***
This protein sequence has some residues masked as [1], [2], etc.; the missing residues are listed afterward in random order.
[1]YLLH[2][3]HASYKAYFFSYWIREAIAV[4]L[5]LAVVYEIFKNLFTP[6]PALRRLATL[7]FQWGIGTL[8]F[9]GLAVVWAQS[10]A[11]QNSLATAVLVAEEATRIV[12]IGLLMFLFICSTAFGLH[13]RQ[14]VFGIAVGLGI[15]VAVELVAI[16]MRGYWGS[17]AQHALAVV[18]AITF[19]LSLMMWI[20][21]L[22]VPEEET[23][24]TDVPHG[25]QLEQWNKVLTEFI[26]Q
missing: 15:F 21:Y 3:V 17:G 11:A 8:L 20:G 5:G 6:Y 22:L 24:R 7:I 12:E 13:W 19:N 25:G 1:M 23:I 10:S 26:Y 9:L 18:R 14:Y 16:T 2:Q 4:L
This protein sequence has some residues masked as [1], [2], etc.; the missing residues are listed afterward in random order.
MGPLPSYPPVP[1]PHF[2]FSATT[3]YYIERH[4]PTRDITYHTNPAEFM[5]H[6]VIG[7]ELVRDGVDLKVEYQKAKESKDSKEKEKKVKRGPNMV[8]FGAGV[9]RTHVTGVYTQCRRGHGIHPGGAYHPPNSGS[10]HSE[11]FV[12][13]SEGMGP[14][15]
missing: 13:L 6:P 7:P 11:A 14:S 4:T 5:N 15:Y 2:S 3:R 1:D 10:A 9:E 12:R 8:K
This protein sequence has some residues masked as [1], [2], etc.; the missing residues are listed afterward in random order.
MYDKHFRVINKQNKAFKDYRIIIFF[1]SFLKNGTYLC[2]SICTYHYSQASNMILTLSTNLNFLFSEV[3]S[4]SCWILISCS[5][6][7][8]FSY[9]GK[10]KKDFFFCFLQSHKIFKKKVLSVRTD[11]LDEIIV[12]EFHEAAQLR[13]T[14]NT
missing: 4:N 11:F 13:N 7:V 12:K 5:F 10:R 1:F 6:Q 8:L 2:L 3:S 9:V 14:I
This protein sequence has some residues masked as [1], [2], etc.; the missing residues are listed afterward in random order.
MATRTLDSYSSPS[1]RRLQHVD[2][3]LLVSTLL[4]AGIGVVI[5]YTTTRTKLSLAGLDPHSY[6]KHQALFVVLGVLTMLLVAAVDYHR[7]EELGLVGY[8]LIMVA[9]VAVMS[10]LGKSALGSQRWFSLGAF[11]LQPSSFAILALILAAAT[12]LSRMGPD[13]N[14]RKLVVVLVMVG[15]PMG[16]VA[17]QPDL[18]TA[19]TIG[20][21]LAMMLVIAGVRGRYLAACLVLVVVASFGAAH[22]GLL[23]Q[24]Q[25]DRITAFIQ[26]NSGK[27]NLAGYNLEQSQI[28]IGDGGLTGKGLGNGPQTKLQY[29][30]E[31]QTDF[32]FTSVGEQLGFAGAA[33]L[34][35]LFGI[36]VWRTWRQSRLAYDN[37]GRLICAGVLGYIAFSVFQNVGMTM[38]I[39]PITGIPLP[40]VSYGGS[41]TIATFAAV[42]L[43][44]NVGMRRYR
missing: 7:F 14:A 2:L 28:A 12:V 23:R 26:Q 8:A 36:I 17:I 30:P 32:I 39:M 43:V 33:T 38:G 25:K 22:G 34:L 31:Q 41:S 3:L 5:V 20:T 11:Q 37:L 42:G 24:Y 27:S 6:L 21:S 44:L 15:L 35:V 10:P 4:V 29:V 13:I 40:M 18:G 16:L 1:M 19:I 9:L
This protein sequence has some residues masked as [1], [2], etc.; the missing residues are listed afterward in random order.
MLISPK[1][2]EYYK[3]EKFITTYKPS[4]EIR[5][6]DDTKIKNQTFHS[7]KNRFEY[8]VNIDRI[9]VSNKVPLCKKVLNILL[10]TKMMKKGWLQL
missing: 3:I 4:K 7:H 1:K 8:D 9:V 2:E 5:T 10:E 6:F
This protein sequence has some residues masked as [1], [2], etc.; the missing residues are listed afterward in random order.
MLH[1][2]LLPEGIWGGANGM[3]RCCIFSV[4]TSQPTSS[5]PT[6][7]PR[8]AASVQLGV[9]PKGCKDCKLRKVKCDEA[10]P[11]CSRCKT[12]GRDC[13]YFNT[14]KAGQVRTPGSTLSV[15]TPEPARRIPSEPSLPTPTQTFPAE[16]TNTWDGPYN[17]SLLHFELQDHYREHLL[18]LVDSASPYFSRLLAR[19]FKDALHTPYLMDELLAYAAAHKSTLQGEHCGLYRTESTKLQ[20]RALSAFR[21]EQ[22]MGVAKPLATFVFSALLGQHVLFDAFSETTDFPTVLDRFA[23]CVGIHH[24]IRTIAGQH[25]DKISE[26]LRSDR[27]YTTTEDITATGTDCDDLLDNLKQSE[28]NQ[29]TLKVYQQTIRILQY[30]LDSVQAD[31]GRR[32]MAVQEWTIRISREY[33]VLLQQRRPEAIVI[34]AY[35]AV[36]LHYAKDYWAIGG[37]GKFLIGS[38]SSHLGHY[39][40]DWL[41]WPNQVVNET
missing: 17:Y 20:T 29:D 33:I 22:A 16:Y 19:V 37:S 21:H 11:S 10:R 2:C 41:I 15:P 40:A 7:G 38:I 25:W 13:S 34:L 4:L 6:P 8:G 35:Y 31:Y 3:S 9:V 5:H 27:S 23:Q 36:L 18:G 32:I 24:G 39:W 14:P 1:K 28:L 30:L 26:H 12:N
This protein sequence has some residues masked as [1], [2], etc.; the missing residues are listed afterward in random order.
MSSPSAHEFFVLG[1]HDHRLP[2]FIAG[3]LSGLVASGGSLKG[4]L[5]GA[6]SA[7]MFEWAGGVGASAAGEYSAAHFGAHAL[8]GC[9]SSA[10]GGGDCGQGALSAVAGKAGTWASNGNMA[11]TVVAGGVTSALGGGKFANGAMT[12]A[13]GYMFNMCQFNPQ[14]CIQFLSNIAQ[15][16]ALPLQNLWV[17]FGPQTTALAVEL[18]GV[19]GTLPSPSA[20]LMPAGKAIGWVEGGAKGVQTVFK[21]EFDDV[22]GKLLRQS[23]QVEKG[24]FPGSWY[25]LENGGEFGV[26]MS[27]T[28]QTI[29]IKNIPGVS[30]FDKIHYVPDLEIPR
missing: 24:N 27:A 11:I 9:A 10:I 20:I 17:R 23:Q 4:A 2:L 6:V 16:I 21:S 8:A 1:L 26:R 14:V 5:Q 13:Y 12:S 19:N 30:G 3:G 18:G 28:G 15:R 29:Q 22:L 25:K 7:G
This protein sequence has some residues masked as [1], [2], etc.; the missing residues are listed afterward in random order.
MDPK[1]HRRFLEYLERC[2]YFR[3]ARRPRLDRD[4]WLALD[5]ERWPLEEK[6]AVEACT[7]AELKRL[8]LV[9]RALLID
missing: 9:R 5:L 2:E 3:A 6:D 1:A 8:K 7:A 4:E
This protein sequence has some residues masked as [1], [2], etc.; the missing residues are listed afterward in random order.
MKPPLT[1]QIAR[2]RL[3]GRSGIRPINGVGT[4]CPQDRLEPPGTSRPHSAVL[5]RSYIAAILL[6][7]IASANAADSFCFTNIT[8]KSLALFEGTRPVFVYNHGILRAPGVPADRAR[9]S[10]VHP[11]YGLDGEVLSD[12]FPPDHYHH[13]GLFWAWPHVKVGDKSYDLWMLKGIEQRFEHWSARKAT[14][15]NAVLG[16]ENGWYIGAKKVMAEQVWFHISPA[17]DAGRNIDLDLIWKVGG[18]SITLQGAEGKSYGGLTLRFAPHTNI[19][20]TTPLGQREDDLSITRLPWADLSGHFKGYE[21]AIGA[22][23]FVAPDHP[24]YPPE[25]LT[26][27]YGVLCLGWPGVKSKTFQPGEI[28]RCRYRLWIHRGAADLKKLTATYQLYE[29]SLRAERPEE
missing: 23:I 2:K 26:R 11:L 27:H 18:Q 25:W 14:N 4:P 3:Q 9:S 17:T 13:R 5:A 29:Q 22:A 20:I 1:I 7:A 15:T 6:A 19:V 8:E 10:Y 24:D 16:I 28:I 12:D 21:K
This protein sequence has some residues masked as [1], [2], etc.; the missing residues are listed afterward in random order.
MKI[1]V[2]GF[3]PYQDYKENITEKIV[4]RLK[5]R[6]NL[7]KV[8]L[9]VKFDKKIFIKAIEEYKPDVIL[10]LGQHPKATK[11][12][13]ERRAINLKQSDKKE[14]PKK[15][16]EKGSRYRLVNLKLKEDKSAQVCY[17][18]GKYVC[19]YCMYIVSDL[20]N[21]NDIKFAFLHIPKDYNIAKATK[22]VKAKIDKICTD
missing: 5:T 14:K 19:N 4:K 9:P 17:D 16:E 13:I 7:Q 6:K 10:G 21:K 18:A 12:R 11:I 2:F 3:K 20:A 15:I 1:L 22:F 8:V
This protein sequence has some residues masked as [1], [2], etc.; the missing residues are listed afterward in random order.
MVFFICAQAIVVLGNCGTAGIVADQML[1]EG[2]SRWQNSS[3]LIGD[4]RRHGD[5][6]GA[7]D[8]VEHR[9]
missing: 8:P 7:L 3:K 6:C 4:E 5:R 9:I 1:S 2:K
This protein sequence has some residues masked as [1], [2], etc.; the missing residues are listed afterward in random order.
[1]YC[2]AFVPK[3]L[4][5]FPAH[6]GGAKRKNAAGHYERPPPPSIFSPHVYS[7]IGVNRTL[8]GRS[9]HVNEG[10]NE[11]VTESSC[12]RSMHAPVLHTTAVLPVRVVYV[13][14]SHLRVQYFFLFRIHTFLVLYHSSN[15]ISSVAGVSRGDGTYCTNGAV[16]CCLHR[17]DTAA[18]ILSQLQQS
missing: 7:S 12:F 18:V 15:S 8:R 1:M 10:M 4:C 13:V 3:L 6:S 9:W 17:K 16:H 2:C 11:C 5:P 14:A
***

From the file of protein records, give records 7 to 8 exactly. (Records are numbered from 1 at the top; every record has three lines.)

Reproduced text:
This protein sequence has some residues masked as [1], [2], etc.; the missing residues are listed afterward in random order.
MSSPSAHEFFVLG[1]HDHRLP[2]FIAG[3]LSGLVASGGSLKG[4]L[5]GA[6]SA[7]MFEWAGGVGASAAGEYSAAHFGAHAL[8]GC[9]SSA[10]GGGDCGQGALSAVAGKAGTWASNGNMA[11]TVVAGGVTSALGGGKFANGAMT[12]A[13]GYMFNMCQFNPQ[14]CIQFLSNIAQ[15][16]ALPLQNLWV[17]FGPQTTALAVEL[18]GV[19]GTLPSPSA[20]LMPAGKAIGWVEGGAKGVQTVFK[21]EFDDV[22]GKLLRQS[23]QVEKG[24]FPGSWY[25]LENGGEFGV[26]MS[27]T[28]QTI[29]IKNIPGVS[30]FDKIHYVPDLEIPR
missing: 24:N 27:A 11:I 9:A 10:I 20:I 17:R 23:Q 4:A 2:L 6:V 16:I 21:S 8:A 1:L 26:R 14:V 5:Q 13:Y 12:S 19:N 30:G 3:G 18:G 28:G 15:R 29:Q 22:L 25:K 7:G
This protein sequence has some residues masked as [1], [2], etc.; the missing residues are listed afterward in random order.
MDPK[1]HRRFLEYLERC[2]YFR[3]ARRPRLDRD[4]WLALD[5]ERWPLEEK[6]AVEACT[7]AELKRL[8]LV[9]RALLID
missing: 9:R 5:L 2:E 3:A 6:D 1:A 8:K 7:A 4:E